If it was not already hard to win one of these hearing, it just keeps getting harder. The Court of Appeals has recently announced rulings that interpret our Breath Testing Statute- §16-205.1 as requiring a minimum of paperwork that has to be submitted in order to provide a prima facie case. The Sworn Certifications of the arresting and testing officers are enough- even without the test slip. The burden shifts to the driver to rebut this evidence. Well if you have a copy of a breath test result slip with less than the legal limit, you have some evidence. On the other hand, since you will not, the client loses. This law is for the benefit and protection of the public, and the Court is not going to require the MVA to provide much evidence.
In a recent case, there is an indication, that there may not be a right to an attorney in the Administrative setting. If denied a lawyer, the evidence (test or refusal) may be suppressed in the criminal case, but may come in for Administrative sanctions. There is an argument about the confusion this creates for a driver, but that is for the next case before the Court.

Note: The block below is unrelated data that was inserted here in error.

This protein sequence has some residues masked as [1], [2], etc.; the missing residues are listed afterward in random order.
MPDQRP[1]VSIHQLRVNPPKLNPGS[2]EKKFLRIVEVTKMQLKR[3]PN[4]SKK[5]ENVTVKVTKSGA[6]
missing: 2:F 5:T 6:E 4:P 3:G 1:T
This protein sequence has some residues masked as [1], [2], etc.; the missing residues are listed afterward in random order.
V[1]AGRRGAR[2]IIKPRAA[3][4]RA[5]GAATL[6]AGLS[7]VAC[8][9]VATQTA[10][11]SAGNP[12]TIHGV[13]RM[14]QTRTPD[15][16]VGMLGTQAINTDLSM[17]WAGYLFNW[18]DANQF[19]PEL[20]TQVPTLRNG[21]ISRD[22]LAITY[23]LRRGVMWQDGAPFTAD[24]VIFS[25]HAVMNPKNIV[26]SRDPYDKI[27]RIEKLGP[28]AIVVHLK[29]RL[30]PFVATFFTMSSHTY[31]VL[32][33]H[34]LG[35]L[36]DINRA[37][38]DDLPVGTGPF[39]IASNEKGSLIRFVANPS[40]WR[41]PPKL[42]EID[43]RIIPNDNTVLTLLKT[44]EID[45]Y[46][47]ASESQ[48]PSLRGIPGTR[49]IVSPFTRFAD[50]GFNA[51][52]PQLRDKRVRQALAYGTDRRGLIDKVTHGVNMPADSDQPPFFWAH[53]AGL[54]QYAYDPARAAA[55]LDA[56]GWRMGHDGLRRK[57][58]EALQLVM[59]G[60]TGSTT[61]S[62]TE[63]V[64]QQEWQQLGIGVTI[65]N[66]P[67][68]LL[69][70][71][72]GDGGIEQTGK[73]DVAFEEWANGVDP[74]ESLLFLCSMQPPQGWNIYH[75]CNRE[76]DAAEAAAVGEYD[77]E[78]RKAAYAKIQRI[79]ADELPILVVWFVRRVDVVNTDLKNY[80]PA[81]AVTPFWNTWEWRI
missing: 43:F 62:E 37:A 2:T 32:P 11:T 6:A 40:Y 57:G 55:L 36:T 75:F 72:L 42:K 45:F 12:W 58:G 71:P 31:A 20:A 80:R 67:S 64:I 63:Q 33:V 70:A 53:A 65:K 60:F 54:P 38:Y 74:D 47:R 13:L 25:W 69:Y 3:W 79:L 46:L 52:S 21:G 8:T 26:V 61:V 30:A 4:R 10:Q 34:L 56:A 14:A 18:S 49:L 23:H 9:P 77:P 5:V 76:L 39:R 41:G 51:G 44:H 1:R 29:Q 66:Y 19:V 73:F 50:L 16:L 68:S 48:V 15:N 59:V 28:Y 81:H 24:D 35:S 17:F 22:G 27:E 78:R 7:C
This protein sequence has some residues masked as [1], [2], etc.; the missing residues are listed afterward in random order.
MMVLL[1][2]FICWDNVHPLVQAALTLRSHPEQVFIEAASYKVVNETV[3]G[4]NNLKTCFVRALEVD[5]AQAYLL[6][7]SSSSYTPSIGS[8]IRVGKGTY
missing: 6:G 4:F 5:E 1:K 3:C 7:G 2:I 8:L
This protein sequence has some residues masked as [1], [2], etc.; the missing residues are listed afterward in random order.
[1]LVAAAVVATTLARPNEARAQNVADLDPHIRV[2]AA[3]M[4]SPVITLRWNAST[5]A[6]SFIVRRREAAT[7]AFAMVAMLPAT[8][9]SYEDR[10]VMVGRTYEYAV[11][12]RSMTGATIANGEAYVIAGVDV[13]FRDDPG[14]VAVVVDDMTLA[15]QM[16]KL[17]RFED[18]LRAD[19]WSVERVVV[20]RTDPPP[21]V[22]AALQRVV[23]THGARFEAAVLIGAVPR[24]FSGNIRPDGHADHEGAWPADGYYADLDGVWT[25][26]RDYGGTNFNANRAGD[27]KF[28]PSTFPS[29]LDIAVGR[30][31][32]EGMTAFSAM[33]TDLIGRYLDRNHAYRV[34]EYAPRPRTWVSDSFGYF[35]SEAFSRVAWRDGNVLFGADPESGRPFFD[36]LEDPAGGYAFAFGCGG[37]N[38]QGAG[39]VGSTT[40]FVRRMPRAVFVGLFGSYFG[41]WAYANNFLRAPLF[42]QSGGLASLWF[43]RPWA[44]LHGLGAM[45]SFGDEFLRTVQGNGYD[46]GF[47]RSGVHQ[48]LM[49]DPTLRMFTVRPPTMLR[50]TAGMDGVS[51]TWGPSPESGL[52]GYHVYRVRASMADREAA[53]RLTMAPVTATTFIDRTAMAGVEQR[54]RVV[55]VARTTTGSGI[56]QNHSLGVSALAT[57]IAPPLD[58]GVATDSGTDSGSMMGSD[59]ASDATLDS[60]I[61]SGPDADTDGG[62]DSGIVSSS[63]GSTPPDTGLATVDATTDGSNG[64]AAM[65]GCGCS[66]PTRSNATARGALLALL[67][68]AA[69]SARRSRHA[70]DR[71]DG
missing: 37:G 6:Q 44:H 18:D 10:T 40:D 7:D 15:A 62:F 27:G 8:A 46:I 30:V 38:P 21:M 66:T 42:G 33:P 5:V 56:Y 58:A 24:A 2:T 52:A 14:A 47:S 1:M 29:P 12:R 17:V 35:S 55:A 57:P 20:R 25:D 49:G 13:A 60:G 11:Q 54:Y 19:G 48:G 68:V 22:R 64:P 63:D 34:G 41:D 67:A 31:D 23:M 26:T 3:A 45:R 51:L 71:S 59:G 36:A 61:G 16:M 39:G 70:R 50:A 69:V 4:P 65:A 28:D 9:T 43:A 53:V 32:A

I watched a recently argued case on line concerning the “bad faith” issue. It seems the Court might hold that where the officer provides a bare minimum of information, the driver bears the burden of presenting the facts concerning bad faith. I won a “bad faith” case two weeks ago because I had the video-tape not only showing but proving the stop was unwarranted. There is a story behind that, but I may post about it later. It was the first “bad faith” win, and I have done a lot of these. Without the tape, the client is either walking or blowing into an interlock. The criminal case was also nol prossed. It was pretty bad what happened, but the case is not really over yet.